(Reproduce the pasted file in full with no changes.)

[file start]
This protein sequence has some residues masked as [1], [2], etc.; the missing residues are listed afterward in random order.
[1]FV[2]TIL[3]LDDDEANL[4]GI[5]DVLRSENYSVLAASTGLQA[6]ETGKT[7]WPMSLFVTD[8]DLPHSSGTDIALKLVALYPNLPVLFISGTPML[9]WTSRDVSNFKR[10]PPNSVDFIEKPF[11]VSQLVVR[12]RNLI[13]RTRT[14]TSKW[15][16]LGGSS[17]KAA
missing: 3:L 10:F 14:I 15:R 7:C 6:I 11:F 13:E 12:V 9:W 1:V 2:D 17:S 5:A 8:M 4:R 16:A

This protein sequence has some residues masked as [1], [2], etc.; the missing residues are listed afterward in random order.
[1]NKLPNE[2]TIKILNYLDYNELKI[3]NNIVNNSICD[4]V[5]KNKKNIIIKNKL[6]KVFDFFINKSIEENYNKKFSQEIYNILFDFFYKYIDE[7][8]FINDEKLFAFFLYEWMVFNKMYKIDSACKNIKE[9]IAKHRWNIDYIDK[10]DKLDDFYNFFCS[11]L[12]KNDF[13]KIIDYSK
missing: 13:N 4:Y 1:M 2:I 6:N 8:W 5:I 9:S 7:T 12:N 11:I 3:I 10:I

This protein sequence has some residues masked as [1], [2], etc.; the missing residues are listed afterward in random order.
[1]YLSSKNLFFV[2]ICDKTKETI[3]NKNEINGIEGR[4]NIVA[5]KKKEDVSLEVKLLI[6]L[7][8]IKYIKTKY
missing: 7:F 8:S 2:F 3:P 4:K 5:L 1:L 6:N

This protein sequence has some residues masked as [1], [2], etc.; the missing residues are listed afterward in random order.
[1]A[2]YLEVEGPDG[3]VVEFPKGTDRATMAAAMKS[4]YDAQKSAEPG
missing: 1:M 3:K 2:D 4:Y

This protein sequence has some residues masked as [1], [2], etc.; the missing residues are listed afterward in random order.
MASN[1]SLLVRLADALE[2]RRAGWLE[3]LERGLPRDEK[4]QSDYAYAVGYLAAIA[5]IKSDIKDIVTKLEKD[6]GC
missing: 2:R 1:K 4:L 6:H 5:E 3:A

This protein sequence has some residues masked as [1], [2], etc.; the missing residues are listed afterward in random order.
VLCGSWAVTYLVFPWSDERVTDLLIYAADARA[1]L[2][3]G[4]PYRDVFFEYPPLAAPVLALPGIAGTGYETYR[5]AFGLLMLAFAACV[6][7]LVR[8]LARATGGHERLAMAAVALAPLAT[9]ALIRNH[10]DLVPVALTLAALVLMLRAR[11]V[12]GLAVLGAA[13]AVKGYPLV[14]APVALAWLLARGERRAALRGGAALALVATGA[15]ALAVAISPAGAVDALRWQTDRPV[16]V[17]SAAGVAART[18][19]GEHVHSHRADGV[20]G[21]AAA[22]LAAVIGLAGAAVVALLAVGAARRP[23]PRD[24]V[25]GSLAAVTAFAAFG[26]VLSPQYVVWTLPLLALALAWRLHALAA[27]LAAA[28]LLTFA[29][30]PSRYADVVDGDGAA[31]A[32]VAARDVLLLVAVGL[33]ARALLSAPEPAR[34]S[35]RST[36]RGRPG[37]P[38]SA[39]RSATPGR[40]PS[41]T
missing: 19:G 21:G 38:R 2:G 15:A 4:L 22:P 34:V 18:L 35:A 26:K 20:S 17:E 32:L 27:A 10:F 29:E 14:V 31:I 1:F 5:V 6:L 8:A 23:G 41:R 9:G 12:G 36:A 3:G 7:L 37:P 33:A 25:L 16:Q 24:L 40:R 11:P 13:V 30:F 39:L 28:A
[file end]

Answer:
This protein sequence has some residues masked as [1], [2], etc.; the missing residues are listed afterward in random order.
[1]FV[2]TIL[3]LDDDEANL[4]GI[5]DVLRSENYSVLAASTGLQA[6]ETGKT[7]WPMSLFVTD[8]DLPHSSGTDIALKLVALYPNLPVLFISGTPML[9]WTSRDVSNFKR[10]PPNSVDFIEKPF[11]VSQLVVR[12]RNLI[13]RTRT[14]TSKW[15][16]LGGSS[17]KAA
missing: 3:L 10:F 14:I 15:R 7:C 6:I 11:F 13:E 12:V 9:W 1:V 2:D 17:S 5:A 8:M 4:R 16:A

This protein sequence has some residues masked as [1], [2], etc.; the missing residues are listed afterward in random order.
[1]NKLPNE[2]TIKILNYLDYNELKI[3]NNIVNNSICD[4]V[5]KNKKNIIIKNKL[6]KVFDFFINKSIEENYNKKFSQEIYNILFDFFYKYIDE[7][8]FINDEKLFAFFLYEWMVFNKMYKIDSACKNIKE[9]IAKHRWNIDYIDK[10]DKLDDFYNFFCS[11]L[12]KNDF[13]KIIDYSK
missing: 13:N 4:Y 1:M 2:I 6:N 8:W 5:I 9:S 7:T 12:N 11:I 3:I 10:I

This protein sequence has some residues masked as [1], [2], etc.; the missing residues are listed afterward in random order.
[1]YLSSKNLFFV[2]ICDKTKETI[3]NKNEINGIEGR[4]NIVA[5]KKKEDVSLEVKLLI[6]L[7][8]IKYIKTKY
missing: 7:F 8:S 2:F 3:P 4:K 5:L 1:L 6:N

This protein sequence has some residues masked as [1], [2], etc.; the missing residues are listed afterward in random order.
[1]A[2]YLEVEGPDG[3]VVEFPKGTDRATMAAAMKS[4]YDAQKSAEPG
missing: 1:M 3:K 2:D 4:Y

This protein sequence has some residues masked as [1], [2], etc.; the missing residues are listed afterward in random order.
MASN[1]SLLVRLADALE[2]RRAGWLE[3]LERGLPRDEK[4]QSDYAYAVGYLAAIA[5]IKSDIKDIVTKLEKD[6]GC
missing: 2:R 1:K 4:L 6:H 5:E 3:A

This protein sequence has some residues masked as [1], [2], etc.; the missing residues are listed afterward in random order.
VLCGSWAVTYLVFPWSDERVTDLLIYAADARA[1]L[2][3]G[4]PYRDVFFEYPPLAAPVLALPGIAGTGYETYR[5]AFGLLMLAFAACV[6][7]LVR[8]LARATGGHERLAMAAVALAPLAT[9]ALIRNH[10]DLVPVALTLAALVLMLRAR[11]V[12]GLAVLGAA[13]AVKGYPLV[14]APVALAWLLARGERRAALRGGAALALVATGA[15]ALAVAISPAGAVDALRWQTDRPV[16]V[17]SAAGVAART[18][19]GEHVHSHRADGV[20]G[21]AAA[22]LAAVIGLAGAAVVALLAVGAARRP[23]PRD[24]V[25]GSLAAVTAFAAFG[26]VLSPQYVVWTLPLLALALAWRLHALAA[27]LAAA[28]LLTFA[29][30]PSRYADVVDGDGAA[31]A[32]VAARDVLLLVAVGL[33]ARALLSAPEPAR[34]S[35]RST[36]RGRPG[37]P[38]SA[39]RSATPGR[40]PS[41]T
missing: 19:G 21:G 38:R 2:G 15:A 4:L 22:P 34:V 18:L 35:A 26:K 20:S 17:E 32:L 27:A 10:F 29:E 14:V 31:I 1:F 5:V 6:L 8:A 23:G 41:R 9:G 12:G 36:A 3:G 7:L 37:P 33:A 25:L 16:Q 24:L 40:R 11:P 13:V 30:F 39:L 28:A